The story of Hayabusa: Why asteroid mining is so last decade
Hayabusa mistakenly released Minerva at too high an altitude.

It was yet another setback for the now seemingly ill-fated Hayabusa but JAXA pushed ahead. A week later they attempted to land for real. On 19 November Hayabusa began its descent towards Itokawa at less than 12 centimetres (4.7 inches) per second until, 17 metres (55.8 feet) up, the unthinkable happened: contact was lost. It’s not clear what happened next, but it’s thought that Hayabusa “bounced” twice off the surface before coming to rest on the asteroid. It should have fired two bullets into the ground, which would have kicked dust up into its sample collector, but these failed to deploy. After half an hour Hayabusa left the surface, the first controlled landing and ascent from any other Solar System body except the Moon.

On 25 November it reached the surface again, but it’s not clear if the bullets worked here either. However, just by hovering and touching the surface engineers were convinced that dust from the asteroid would have been kicked up into the sample collector, and they made the decision to return home. They would not know until the collector was retrieved on Earth whether Hayabusa had been successful or not in getting a sample, but it was a risk they would have to take.

The story of Hayabusa: Why asteroid mining is so last decade
It's not clear what happened when Hayabusa landed on Itokawa. Note that Minerva is incorrectly included here.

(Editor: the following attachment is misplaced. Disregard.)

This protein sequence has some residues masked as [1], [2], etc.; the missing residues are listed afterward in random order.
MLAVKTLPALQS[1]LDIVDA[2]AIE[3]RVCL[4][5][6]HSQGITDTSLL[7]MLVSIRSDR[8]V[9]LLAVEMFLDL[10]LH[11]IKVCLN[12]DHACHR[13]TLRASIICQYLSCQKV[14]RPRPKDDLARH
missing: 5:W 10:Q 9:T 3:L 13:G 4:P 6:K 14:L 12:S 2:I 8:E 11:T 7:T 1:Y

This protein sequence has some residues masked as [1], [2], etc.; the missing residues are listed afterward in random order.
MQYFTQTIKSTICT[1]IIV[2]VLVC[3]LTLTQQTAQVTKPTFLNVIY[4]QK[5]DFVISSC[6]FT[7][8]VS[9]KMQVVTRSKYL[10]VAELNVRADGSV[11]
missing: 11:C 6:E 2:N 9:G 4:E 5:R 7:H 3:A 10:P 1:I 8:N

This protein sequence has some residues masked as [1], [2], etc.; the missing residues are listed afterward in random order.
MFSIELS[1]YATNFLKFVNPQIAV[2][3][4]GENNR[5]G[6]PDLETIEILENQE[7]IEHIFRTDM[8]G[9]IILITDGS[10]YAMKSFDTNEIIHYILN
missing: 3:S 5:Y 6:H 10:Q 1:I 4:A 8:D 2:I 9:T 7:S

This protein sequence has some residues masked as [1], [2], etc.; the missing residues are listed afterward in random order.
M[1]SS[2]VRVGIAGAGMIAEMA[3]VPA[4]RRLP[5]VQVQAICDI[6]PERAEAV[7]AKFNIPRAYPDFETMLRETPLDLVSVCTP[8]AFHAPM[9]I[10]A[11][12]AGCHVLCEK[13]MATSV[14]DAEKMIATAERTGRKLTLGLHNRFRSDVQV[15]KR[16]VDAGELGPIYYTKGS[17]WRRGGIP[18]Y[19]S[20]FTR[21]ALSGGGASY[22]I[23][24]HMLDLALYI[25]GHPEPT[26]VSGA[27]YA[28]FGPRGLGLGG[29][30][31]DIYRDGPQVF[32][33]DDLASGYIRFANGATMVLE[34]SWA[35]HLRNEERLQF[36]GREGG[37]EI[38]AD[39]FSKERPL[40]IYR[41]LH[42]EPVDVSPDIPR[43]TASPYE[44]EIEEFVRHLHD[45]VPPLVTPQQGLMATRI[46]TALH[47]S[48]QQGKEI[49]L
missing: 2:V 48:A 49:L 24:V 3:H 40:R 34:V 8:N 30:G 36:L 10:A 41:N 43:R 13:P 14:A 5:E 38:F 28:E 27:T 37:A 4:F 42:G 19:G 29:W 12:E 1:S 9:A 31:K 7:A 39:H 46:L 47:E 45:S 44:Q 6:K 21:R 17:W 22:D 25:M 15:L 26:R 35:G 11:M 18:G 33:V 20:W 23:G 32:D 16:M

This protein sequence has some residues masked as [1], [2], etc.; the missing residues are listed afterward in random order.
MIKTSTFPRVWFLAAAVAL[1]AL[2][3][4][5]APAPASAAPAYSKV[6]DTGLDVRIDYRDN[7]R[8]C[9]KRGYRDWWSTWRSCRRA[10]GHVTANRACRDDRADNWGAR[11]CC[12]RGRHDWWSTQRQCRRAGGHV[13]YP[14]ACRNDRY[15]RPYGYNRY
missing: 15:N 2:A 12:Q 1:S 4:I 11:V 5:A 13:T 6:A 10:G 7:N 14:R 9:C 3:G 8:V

Things went from bad to worse on 9 December. JAXA lost communication with the spacecraft for a month when a thruster leak altered the direction that Hayabusa’s antenna was pointing. The fuel leak also meant the chemical thrusters, which had been used to orientate the spacecraft, were now no longer usable. Hayabusa could pitch and yaw with its ion engines and reaction wheel respectively, but it needed to be able to roll. JAXA’s engineers came up with an ingenious solution, using the tiny force of the Sun’s photon pressure on the solar panels to roll the spacecraft. Hayabusa could now begin the journey back to Earth.

The story of Hayabusa: Why asteroid mining is so last decade
Hayabusa returned in a blaze of glory to global acclaim.

With just two of its four ion engines operational, Hayabusa began limping home in February 2007 and, on 13 June 2010, it re-entered our atmosphere. The main spacecraft burned up as planned, with the sample capsule separating and parachuting safely to Earth in South Australia. On 16 Novemeber 2010 it was confirmed that the sample, weighing less than a gram, originated from Itokawa. Japan had successfully become the first nation to return a sample from the surface of an asteroid, thanks to a little spacecraft and a dedicated team that never gave up.

You can follow Jonathan on Twitter @Astro_Jonny

Image credits: JAXA, NASA, Ed Schilling and Akihiro Ikeshita.